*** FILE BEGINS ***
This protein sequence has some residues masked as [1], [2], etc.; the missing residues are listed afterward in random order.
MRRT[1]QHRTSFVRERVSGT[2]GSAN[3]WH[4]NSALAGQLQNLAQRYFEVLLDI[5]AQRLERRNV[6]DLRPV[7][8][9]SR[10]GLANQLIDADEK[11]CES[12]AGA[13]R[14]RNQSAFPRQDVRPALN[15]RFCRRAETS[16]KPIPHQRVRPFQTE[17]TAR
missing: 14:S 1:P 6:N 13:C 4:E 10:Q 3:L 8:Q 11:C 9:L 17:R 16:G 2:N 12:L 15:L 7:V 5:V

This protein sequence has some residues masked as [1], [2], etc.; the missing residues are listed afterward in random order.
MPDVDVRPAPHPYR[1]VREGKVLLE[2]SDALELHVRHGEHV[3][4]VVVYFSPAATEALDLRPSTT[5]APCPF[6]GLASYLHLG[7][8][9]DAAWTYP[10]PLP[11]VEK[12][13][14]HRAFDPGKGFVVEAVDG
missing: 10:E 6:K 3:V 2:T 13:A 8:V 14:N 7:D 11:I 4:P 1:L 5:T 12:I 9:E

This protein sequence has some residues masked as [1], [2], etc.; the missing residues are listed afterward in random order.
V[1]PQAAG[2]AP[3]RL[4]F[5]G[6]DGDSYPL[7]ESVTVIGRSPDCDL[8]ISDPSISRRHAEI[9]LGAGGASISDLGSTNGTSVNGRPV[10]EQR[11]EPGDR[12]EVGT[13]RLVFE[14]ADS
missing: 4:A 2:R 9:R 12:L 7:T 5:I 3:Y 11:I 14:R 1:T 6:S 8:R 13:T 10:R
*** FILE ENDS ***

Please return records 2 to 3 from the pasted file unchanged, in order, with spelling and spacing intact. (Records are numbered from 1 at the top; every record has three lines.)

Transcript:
This protein sequence has some residues masked as [1], [2], etc.; the missing residues are listed afterward in random order.
MPDVDVRPAPHPYR[1]VREGKVLLE[2]SDALELHVRHGEHV[3][4]VVVYFSPAATEALDLRPSTT[5]APCPF[6]GLASYLHLG[7][8][9]DAAWTYP[10]PLP[11]VEK[12][13][14]HRAFDPGKGFVVEAVDG
missing: 10:E 6:K 3:V 2:T 13:A 8:V 14:N 7:D 11:I 4:P 1:L 5:T 12:I 9:E

This protein sequence has some residues masked as [1], [2], etc.; the missing residues are listed afterward in random order.
V[1]PQAAG[2]AP[3]RL[4]F[5]G[6]DGDSYPL[7]ESVTVIGRSPDCDL[8]ISDPSISRRHAEI[9]LGAGGASISDLGSTNGTSVNGRPV[10]EQR[11]EPGDR[12]EVGT[13]RLVFE[14]ADS
missing: 4:A 2:R 9:R 12:L 7:T 5:I 3:Y 11:I 14:R 1:T 6:S 8:R 13:T 10:R